Become a member and get exclusive access to articles, live sessions and more!
Start Your Free Trial

This is the 1st of your 3 free articles

Become a member for unlimited website access and more.

FREE TRIAL Available!

Learn More

Already a member? Sign in to continue reading

Kenny Werner: Lawn Chair Society

JazzTimes may earn a small commission if you buy something using one of the retail links in our articles. JazzTimes does not accept money for any editorial recommendations. Read more about our policy here. Thanks for supporting JazzTimes.

Thirty years and 20 albums after issuing his first record as a leader, pianist Kenny Werner has made it to the Blue Note label. He arrives with a major statement that is both political and personal.

Lawn Chair Society feels like two albums woven in and around each other. Some of it is cultural commentary; some of it is the fruits of Werner’s own grief after losing his 16-year-old daughter, Katheryn, in a car accident. All of it is a mature modern jazz that seamlessly marries acoustic and electronic aesthetics.

We get something unique right off the bat with “Lo’s Garden,” an electro-acoustic stew that uses synthesizer and computers to create a chill rhythm on top of which drummer Brian Blade layers his snaps and crackles. “New Amsterdam,” employing funk and swing rhythms, is one of the more fun tunes you’re ever going to hear. Blade gets a metallic sound out of his drums by placing something-hubcaps? pot lids?-on his drums and striking them with the sticks, while Werner, trumpeter Dave Douglas, saxophonist Chris Potter and bassist Scott Colley serve up some serious funk-based improv. The 10-minute title track begins with Douglas’ trumpet growling over a synthesizer-created rhythmic foundation that gives way to a gentle swing and eventually merges its theme them with, of all things, Miles Davis’ “In a Silent Way.”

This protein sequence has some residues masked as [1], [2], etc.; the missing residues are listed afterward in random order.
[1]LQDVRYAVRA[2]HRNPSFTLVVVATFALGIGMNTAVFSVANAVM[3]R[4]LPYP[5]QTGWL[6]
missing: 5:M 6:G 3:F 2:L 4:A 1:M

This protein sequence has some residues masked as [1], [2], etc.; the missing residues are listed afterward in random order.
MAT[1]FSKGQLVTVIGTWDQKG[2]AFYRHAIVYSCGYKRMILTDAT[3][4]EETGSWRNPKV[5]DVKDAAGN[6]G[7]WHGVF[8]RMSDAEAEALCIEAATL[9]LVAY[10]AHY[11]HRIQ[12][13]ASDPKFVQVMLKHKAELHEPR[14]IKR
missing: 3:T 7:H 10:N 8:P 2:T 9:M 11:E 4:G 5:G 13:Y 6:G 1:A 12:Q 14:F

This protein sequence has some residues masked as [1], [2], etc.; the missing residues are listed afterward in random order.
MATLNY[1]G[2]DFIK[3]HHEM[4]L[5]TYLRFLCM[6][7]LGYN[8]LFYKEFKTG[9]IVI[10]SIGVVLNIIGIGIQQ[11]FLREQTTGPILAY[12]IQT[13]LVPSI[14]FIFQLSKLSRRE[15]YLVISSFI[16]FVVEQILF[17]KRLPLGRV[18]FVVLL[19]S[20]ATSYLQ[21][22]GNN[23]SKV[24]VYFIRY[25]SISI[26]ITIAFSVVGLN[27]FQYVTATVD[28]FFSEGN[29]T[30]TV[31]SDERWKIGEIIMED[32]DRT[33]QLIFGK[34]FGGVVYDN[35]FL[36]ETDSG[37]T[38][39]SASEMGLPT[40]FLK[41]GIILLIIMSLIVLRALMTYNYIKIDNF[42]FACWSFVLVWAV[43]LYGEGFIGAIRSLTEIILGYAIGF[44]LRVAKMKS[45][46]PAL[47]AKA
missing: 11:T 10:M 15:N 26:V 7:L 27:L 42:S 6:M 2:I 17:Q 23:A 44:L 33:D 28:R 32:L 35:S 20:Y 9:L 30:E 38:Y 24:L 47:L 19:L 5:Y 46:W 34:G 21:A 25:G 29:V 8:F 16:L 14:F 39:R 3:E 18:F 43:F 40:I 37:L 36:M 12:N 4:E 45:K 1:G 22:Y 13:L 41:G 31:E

Those are the fun parts. The mood changes when Katheryn is concerned. “The 13th Day” conveys emotions alternately sad and joyous with a tide that rises and subsides and turns once more, as Werner’s careful, introspective piano leads us down the path. His lullaby “Uncovered Heart,” written when his daughter was born, becomes heartbreaking in this context. After the concise, ambient keys-drums duet “Loss,” the band finishes with “Kothbiro,” the African-inspired closing-credits theme from the film The Constant Gardener; it’s a simple, pretty melody repeated over and over that gives Douglas, Potter and Werner room to probe its depths, and it sends us off with a bit of uplift.